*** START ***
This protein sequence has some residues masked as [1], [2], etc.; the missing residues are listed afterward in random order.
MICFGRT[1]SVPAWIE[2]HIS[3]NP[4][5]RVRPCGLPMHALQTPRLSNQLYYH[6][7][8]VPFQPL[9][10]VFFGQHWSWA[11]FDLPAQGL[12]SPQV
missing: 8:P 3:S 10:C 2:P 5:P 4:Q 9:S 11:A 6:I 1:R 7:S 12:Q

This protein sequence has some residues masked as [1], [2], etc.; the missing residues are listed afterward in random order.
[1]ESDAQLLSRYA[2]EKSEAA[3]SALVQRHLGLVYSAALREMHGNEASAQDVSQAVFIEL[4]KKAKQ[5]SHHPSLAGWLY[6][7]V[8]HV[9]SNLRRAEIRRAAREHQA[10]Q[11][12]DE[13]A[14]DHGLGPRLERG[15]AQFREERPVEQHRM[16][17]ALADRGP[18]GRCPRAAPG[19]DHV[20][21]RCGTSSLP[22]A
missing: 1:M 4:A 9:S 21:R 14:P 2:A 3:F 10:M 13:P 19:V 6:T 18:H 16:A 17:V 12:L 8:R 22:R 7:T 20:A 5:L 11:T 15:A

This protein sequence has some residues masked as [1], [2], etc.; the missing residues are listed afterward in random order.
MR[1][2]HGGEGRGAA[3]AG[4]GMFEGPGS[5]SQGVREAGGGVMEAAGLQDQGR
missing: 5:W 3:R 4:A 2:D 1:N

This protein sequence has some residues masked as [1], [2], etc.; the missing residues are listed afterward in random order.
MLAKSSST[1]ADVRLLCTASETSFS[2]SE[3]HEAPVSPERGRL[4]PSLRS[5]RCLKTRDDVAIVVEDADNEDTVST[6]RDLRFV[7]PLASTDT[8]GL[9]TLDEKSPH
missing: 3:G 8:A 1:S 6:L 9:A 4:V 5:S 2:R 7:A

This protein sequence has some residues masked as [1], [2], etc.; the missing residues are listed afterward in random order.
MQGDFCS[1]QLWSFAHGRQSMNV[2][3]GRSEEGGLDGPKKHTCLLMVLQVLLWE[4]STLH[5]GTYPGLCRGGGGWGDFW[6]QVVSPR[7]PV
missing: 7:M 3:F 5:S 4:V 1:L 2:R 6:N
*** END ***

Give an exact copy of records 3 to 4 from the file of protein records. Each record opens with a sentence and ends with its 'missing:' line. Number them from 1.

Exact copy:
This protein sequence has some residues masked as [1], [2], etc.; the missing residues are listed afterward in random order.
MR[1][2]HGGEGRGAA[3]AG[4]GMFEGPGS[5]SQGVREAGGGVMEAAGLQDQGR
missing: 5:W 3:R 4:A 2:D 1:N

This protein sequence has some residues masked as [1], [2], etc.; the missing residues are listed afterward in random order.
MLAKSSST[1]ADVRLLCTASETSFS[2]SE[3]HEAPVSPERGRL[4]PSLRS[5]RCLKTRDDVAIVVEDADNEDTVST[6]RDLRFV[7]PLASTDT[8]GL[9]TLDEKSPH
missing: 3:G 8:A 1:S 6:L 9:A 4:V 5:S 2:R 7:A